Black River Medical Center reported to the U.S. Department of Health and Human Services Office for Civil Rights recently of a data breach, which is a violation of HIPAA. The company fell victim to a hacking incident involving a company Email. This has led to potentially compromised protected health information (PHI) for 13,433 patients. You can view the list of reports on their website.
It was discovered that one employee fell for a phishing scam, which made their Email and password known to the hacker. This opened an avenue for the hacker to view the protected health information of Black River’s patients. It’s unknown if the hacker took that avenue yet. The potentially compromised information includes names, addresses, phone numbers and some procedural information.
The good news is that the hacker was unable to access any information such as social security numbers or billing information that could place patients into a potentially dire situation. There’s a possibility that the hacker was unable to access any information at all, but the patients can rest assured that their SSN and financial information is protected either way.
How could have Black River Medical Center prevented this and what should their next steps in the process be?
The first step is to ensure that employees are trained to identify what phishing scams look like and what to do should they believe they’ve come across one. It is also important that employees report phishing attacks to a central person who can relay the information and warn the entirety of their staff. People are less likely to fall victim to something they know is coming.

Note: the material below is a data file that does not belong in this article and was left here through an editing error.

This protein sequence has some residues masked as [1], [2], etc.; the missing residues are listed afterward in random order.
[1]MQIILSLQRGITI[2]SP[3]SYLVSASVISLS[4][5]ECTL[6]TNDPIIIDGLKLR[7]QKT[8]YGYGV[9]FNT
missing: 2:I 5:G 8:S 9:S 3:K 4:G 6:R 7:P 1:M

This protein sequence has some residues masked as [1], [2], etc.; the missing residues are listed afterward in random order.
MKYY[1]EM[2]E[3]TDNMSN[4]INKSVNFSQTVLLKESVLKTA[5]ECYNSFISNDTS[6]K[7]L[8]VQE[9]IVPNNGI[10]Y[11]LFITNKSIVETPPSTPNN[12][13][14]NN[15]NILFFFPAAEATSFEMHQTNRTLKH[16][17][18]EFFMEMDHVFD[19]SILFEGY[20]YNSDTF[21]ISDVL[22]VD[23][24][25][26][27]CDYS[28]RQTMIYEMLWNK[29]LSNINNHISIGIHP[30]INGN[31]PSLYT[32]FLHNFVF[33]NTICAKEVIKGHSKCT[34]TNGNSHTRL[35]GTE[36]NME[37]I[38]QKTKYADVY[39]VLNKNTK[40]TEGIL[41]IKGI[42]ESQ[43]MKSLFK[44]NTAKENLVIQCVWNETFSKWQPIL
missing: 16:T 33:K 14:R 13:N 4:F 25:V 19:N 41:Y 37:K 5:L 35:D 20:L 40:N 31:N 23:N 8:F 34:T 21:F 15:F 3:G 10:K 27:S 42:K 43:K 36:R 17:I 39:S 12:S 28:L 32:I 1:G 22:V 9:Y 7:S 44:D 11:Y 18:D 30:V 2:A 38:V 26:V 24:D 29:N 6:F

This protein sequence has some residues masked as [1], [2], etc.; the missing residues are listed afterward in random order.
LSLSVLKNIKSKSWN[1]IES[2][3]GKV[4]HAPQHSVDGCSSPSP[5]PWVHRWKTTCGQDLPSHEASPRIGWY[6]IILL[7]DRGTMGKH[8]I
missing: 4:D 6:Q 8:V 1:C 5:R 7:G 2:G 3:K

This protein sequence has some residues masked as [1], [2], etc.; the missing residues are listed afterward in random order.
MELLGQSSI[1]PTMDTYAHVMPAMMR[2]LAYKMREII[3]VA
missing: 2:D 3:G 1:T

The hospital has already taken some of the correct measurements so far to ensure the protection of their patients. They’ve written letters to each affected individual and have provided a call line should they have any questions. They’ve also reported the information to the HSS OCR, so should any information be found to have been stolen, they can use that in their defense.
One measure, which may be seen as extreme depending on who you ask, is to fire the employee that potentially compromised PHI. Although that probably isn’t necessary; I’m sure that employee has already been scared pretty good by the incident and they’ll know what to look for in the future.
“U.S. Department of Health and Human Services Office for Civil Rights Breach Portal: Notice to the Secretary of HHS Breach of Unsecured Protected Health Information.” U.S. Department of Health & Human Services – Office for Civil Rights, ocrportal.hhs.gov/ocr/breach/breach_report.jsf.
“Black River Medical Center Employee Falls for Phishing Scam;…” HOTforSecurity, 21 June 2018, hotforsecurity.bitdefender.com/blog/black-river-medical-center-employee-falls-for-phishing-scam-breach-ensues-20049.html.